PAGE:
Lt. Daniel Choi, who was discharged from the Army for being openly gay, recently called on the queer community to stand up for Bradley Manning. In an interview with Keith Olbermann, he decried the media’s portrayal that Manning’s sexual or gender identity was being used an excuse. He instead noted that Manning had displayed the highest level of integrity in his actions:
I think at this point we can’t say that he did any of this or didn’t do any of this because he’s gay or transgender. He did this because he’s a good soldier… I’m proud of him as a gay soldier because he stood for integrity. And Keith, one thing about the gay community is that our community, among all of the communities in the world, we’re the only one that bases its membership -— its membership — on integrity and telling the truth about ourselves, declassifying that information for the betterment of our entire lives and societies and families. And when we do that, we realize that the gay movement is more important than just for gay people alone.
All available evidence points to Manning being driven by integrity. At the Article 32 hearing, military prosecutors submitted a note allegedly attached by Manning to the materials they say he sent to WikiLeaks concerning the wars in Iraq and Afghanistan. It read:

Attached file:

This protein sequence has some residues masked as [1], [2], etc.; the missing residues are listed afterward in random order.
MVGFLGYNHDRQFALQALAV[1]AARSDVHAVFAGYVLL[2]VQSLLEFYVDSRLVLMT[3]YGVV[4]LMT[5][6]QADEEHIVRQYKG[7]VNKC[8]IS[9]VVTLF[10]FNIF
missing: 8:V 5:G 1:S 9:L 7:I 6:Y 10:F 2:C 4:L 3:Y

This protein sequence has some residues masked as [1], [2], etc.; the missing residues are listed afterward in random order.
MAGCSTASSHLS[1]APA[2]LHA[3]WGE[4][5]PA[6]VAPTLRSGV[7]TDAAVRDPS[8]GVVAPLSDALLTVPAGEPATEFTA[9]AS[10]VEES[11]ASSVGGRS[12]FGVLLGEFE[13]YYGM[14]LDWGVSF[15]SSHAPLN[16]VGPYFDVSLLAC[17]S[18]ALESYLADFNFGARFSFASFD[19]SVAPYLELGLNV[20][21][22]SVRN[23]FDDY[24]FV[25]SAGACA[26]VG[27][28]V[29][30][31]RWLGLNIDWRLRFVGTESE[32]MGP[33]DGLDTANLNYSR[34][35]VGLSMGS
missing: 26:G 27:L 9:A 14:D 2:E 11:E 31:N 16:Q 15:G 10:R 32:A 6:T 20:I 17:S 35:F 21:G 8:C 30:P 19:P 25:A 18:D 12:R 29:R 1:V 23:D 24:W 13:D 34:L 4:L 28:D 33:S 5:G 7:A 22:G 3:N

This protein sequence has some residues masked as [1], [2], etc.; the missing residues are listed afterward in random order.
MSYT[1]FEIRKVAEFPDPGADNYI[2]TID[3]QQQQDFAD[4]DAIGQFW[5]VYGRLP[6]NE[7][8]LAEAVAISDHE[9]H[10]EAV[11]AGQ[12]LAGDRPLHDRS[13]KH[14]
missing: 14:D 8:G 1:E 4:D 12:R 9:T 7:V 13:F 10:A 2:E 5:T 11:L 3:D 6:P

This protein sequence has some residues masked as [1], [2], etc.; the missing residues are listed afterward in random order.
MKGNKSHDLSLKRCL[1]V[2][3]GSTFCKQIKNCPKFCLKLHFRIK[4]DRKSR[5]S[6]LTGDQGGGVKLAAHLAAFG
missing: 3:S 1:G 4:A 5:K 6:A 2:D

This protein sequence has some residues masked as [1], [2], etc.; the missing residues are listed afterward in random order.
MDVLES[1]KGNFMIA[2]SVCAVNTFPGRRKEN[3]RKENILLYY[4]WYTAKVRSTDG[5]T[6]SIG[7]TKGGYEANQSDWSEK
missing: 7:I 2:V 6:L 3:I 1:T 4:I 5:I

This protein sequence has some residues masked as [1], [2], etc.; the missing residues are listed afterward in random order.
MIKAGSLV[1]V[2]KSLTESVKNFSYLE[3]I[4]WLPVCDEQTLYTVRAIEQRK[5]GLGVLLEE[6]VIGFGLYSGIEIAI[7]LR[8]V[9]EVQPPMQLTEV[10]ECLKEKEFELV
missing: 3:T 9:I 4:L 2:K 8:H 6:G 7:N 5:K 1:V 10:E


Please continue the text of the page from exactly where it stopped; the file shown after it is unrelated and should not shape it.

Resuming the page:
This is perhaps one of the most significant documents of our time, removing the fog of war and revealing the true nature of 21st century asymmetric warfare.
This seems to be the core motivation for Manning: to enlighten and educate the world, to create a better-informed democracy, to shed sunlight on the darkness covering our foreign policies and ongoing wars overseas. And, as queer activists have long known, there is power and transcendence in choosing truth, even when that truth makes others uncomfortable.